I was raised in a mixed area, working class Catholics lived side by side with working class Protestants. We shared the same space. I therefore, have no irrational fear of the “other”. Yet, as the Troubles developed, I witnessed a re-branding. “You are Irish. You are not British and therefore your sympathies must lie with Irish Republicans” Oh really! Right, so I’m not a musician? I’m not an artist? I’m not a Monty Python Fan? A Rory Gallagher fan? A science fiction dweeb or a big fan of Tolkien? No! I’m Catholic and an Irish Republican sympathiser and not British (even though I lived in Britain) And because I am “not British” We can do as we like with you. You are other. You are not us.

I often draw a comparison with current events. Imagine, a Muslim man blows himself up in London in the name of Isis. This is not the first such incident. But, in response, the British army is deployed into Leeds, Bradford and parts of Manchester in the belief that large Muslim communities who share the religion of the bombers must, therefore, be sympathetic to the bomber and Isis and are therefore – a threat.

Then you decide that Sunni Muslims alone are to blame and impose marshal law in those areas. You restrict movement, you identify people. You make lists of “suspects”. You arrest Sunni men of a certain age and imprison them without trial. You torture them in gaols, you carry out mass raids of homes seeking arms and bomb making equipment and you give a green light to “special forces” to carry out divisive mayhem, then you get Shi’ite Muslims to police the whole thing. Unlikely in Britain…?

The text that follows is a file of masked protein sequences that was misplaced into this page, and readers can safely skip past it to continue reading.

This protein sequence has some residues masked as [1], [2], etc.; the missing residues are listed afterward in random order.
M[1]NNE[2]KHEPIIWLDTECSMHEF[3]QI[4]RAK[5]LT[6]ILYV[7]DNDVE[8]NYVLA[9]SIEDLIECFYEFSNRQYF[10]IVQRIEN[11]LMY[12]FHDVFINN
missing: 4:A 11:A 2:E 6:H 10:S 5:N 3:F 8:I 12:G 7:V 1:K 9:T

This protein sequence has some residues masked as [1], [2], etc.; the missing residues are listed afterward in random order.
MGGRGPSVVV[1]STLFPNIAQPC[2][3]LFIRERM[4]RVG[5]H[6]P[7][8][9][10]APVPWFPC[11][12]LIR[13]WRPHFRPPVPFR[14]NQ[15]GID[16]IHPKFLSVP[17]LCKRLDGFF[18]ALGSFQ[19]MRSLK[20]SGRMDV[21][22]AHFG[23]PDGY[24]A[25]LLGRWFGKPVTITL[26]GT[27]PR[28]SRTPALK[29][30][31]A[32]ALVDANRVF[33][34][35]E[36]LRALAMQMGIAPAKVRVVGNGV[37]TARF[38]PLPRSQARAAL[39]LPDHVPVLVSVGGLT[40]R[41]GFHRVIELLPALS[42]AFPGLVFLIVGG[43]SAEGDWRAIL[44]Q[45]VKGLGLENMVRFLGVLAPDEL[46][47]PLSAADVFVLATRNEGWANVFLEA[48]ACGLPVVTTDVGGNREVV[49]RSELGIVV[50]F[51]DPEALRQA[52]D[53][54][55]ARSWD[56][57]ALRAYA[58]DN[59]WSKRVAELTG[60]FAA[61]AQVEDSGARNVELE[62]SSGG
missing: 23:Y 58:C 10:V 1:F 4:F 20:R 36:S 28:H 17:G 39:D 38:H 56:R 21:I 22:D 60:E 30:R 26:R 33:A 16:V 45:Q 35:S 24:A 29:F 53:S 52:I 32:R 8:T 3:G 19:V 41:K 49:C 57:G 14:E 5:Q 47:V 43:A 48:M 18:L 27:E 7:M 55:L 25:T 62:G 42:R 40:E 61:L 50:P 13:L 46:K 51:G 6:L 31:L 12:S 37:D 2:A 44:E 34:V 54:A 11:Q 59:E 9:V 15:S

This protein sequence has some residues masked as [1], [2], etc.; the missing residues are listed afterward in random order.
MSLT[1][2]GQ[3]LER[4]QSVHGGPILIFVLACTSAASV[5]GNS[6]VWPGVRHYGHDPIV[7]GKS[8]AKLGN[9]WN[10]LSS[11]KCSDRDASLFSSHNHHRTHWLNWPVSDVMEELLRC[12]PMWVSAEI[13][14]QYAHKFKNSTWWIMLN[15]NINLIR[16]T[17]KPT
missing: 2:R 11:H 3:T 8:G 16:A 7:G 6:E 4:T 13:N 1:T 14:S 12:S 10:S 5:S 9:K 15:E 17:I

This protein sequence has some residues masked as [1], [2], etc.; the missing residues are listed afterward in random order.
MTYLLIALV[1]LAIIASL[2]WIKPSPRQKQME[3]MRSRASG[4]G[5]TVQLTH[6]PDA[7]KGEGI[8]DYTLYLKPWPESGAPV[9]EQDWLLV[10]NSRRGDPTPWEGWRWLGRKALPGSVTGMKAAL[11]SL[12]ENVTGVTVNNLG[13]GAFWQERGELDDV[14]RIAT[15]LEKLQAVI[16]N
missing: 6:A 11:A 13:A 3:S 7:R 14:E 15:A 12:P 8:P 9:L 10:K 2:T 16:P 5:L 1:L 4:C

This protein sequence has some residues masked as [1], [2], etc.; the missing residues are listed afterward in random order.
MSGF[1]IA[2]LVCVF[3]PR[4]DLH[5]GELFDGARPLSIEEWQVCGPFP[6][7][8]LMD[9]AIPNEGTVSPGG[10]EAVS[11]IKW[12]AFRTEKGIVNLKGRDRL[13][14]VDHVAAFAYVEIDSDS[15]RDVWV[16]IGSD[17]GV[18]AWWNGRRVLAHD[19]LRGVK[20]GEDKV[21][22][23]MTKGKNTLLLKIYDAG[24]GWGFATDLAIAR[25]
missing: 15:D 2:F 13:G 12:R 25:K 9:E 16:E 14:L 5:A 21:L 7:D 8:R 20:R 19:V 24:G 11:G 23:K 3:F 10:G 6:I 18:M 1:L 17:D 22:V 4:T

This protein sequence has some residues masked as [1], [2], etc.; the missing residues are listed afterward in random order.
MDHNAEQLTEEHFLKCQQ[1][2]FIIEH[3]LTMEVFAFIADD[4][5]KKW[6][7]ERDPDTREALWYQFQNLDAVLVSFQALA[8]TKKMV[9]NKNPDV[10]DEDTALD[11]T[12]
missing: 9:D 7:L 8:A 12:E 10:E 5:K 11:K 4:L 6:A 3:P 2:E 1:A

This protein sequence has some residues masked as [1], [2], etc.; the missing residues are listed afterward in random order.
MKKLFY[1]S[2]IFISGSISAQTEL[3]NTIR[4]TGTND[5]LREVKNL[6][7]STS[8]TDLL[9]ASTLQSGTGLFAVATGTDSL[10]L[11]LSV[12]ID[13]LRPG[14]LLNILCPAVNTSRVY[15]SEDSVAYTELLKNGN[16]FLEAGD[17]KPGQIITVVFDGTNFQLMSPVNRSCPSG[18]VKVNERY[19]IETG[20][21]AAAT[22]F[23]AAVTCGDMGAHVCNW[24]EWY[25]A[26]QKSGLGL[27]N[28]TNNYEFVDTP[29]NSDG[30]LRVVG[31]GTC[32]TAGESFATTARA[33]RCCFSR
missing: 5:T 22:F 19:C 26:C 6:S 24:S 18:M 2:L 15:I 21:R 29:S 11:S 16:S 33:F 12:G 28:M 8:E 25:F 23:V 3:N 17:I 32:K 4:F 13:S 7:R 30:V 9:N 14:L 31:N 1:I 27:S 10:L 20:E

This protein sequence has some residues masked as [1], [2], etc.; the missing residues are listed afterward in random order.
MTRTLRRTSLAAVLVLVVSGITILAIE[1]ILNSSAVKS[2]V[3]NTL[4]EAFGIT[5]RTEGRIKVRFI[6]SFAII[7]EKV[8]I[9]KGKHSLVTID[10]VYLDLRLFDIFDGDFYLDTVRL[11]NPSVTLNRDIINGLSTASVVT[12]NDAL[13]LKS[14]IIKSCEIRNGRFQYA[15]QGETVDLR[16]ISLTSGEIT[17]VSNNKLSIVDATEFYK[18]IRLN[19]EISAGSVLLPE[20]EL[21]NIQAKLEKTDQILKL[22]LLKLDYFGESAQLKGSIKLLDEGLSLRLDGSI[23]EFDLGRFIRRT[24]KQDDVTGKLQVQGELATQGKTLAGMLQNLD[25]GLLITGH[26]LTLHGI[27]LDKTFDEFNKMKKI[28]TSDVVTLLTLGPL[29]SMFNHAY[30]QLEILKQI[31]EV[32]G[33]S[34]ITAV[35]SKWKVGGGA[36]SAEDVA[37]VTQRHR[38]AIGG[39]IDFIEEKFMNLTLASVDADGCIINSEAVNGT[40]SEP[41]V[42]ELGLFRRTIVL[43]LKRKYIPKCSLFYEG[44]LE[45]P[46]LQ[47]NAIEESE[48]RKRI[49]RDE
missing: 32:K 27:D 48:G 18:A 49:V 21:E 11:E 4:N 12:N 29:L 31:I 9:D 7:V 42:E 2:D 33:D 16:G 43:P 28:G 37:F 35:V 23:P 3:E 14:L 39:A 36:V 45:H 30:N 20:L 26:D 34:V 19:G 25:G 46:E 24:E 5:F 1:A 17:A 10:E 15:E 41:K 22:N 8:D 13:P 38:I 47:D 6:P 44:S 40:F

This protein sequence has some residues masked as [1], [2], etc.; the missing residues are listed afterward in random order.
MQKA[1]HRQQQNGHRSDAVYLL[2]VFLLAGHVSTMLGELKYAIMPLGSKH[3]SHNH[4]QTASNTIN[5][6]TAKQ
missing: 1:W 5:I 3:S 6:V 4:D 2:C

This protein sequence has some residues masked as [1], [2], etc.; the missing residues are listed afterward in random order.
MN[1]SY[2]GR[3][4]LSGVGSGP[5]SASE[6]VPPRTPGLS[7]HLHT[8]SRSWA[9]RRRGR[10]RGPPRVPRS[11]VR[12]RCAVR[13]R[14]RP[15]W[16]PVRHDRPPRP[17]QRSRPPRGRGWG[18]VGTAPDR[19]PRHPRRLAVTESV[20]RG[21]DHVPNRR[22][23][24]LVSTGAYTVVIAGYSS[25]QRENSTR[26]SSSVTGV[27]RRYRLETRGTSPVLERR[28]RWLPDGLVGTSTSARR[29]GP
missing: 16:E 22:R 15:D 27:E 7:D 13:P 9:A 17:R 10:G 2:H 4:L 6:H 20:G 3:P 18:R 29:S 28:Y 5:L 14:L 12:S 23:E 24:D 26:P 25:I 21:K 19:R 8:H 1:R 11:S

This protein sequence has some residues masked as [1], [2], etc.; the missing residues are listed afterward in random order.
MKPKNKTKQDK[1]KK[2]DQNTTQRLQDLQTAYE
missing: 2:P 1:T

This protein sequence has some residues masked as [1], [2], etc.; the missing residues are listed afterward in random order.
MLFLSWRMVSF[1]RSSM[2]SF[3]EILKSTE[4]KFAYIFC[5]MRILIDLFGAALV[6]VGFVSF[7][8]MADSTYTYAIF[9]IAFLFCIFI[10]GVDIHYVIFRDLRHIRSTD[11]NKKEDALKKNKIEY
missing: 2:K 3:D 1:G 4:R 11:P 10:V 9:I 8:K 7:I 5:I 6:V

And finally, to be sure to be sure, you show who is really in charge and superior you deploy the 1st Para and allow them to kill as many of these “terrorists” as they please. And all because these people shared the same religion as the bomber.

The following is an excerpt from the writings of the ancient imperial Roman military strategist, Vegetius.

“On a wider front, the Romans used tactics of denying their opponents the means of sustained warfare. For this they employed the tactic of Vastatio. It was in effect the systematic ravaging of an enemy’s territory. Crops were destroyed or carried off for Roman use, animals were taken away or simply slaughtered, people were massacred or enslaved.
The enemy’s lands were decimated, denying his army any form of support. Sometimes these tactics were also used to conduct punitive raids on barbarian tribes which had performed raids across the border.
The reasons for these tactics were simple. In the case of punitive raids they spread terror among the neighbouring tribes and acted as a deterrent to them. In the case of all-out war or the quashing rebels in occupied territories these harsh tactics denied any enemy force the support they needed to sustain a lengthy struggle.”

I wonder, after Bloody Sunday will the British government ever deploy the British Army in a part of the UK ever again?

So, the painting above alludes to Bloody Sunday. It alludes to fading empires and new emerging ones and to imperialism and its brutal methods of conquer and quell. It also alludes to the pervading trends in cinema and television for gods. Thor, the Norse god of War, Odin, Loki and the like. American Gods is a Television series that has every god under the sun. Gods that will kill bad guys, save the world, avenge the enemies of liberal democracies and uphold the American way. Send in Captain America! And if that doesn’t work – send in the Marines!

Marilyn at Free Derry Lighter

Marilyn at Free Derry Corner., 2015, Digital print on Foam Board, 3 ft x 4 ft.